Or consider the confessional:” Bless me father because I have sinned and squandered billions of the family estate. Please don’t give me penance — just give me another go and see if I can do better next time.”

And while you’re at it why not bail out the banks in Ireland, Germany and Iceland who are also going under…Hell! why don’t we just give em all a bit of cash so that they can all end their year in the red. Neo-Capitalism relies on the state to do it anyway anyhow so let’s cut through the crap and pay the money up front and in the open this time around.

So, rhetoric aside, it has to come back to a nationalisation clause -- about the government controlling the finance sector for our benefit. I cannot see another way to proceed. It's no good as Andy Newman argues:
The so-called toxic debt has already been valued by the banks at just 20 cents in the dollar, and the bill approved by Congress authorises the government to raise $700 billion by selling US treasury bonds on the financial markets which will then be used in public auctions to buy the debt. No taxpayers money is involved.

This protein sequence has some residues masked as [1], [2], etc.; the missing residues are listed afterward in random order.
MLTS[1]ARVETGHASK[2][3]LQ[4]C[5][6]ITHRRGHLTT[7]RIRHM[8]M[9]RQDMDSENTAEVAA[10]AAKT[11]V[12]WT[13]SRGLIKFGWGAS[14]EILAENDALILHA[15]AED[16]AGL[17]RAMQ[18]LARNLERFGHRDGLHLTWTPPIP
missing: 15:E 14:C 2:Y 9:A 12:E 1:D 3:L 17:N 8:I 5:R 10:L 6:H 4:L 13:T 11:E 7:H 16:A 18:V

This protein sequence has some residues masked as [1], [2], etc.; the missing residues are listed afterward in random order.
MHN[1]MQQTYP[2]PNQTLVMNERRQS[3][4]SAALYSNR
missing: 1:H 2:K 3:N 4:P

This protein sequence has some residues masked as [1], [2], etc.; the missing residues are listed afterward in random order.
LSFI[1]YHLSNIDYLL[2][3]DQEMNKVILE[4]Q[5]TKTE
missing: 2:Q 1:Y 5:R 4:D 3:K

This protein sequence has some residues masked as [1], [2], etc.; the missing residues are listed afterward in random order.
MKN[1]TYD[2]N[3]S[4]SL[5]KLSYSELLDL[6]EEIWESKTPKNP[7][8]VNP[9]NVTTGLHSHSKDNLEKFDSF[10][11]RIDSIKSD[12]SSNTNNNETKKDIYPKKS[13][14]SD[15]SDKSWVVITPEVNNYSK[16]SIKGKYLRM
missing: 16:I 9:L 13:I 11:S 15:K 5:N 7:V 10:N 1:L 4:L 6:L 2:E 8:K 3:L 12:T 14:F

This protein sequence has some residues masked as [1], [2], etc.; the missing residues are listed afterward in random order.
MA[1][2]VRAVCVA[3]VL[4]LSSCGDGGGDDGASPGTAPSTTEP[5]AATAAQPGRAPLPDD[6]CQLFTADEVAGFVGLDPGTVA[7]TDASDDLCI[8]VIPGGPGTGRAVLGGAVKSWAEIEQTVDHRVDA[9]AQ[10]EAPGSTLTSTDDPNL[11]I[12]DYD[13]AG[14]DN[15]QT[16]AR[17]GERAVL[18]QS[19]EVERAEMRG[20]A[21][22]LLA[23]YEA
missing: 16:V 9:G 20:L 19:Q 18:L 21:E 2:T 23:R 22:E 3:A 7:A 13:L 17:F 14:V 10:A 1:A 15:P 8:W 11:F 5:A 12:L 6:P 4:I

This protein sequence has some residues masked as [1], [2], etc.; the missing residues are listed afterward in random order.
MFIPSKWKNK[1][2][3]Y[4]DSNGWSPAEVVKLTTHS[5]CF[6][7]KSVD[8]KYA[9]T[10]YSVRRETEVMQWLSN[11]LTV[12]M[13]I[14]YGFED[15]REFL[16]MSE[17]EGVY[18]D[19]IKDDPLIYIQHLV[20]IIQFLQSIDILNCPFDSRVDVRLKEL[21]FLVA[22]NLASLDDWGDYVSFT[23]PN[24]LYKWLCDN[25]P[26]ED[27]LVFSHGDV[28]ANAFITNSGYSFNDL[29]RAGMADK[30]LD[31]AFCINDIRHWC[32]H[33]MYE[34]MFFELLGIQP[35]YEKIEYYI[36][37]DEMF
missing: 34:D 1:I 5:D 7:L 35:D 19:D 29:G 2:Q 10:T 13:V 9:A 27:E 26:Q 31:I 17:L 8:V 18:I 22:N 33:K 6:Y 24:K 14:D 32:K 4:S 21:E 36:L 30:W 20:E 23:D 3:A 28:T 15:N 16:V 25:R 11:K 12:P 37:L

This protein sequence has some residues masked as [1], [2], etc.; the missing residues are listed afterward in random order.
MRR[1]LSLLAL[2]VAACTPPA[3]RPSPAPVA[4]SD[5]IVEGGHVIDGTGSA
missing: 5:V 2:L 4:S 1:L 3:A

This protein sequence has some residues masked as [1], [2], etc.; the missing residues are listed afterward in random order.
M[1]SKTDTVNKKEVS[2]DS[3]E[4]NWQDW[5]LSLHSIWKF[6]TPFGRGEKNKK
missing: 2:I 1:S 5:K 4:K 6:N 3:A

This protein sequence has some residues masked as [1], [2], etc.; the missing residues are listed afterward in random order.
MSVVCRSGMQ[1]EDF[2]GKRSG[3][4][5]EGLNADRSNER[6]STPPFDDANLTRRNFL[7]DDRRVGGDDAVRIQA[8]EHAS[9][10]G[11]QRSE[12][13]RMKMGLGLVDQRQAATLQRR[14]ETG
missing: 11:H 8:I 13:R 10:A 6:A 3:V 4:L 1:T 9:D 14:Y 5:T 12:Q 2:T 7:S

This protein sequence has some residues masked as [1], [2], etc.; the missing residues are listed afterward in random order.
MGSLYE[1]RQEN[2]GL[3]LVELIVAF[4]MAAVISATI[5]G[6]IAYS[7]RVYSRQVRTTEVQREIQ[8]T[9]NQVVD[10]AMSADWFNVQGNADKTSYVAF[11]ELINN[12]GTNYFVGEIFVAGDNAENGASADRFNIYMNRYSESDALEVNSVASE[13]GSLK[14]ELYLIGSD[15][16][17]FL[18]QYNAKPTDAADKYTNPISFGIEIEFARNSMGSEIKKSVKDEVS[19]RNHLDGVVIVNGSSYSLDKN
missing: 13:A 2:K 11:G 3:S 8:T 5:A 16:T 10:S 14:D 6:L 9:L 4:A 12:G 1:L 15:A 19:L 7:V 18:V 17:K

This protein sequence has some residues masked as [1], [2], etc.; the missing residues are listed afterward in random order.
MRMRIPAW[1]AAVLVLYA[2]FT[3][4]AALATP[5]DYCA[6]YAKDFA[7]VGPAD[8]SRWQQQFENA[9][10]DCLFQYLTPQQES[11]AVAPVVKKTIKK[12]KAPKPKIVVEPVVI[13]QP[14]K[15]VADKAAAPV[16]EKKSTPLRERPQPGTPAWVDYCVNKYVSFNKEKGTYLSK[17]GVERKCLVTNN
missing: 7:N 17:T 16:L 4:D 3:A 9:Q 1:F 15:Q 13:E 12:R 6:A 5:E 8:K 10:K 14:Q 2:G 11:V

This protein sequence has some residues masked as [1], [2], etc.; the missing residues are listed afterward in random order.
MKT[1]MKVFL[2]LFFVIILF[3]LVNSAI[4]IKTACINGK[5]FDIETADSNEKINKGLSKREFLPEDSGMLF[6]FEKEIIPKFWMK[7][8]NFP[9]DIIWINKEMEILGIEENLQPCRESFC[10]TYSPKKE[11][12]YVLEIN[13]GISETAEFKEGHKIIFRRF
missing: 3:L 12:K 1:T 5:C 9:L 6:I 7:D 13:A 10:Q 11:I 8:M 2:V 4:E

The US treasury bonds will be an attractive secure investment, and buying the banks’ debt at 20% of face value is probably good business – not all of the debts will go sour, and they will return interest, and once the housing market stabilises the government can sell the debts again at a profit. What the US government is doing here is using the fact that it cannot itself go bankrupt to underpin confidence in the market.

In exchange for the debt, the US government will take a non-voting holding in the banks’ stock, so that if the banks’ share prices recover, then the public purse will financially benefit.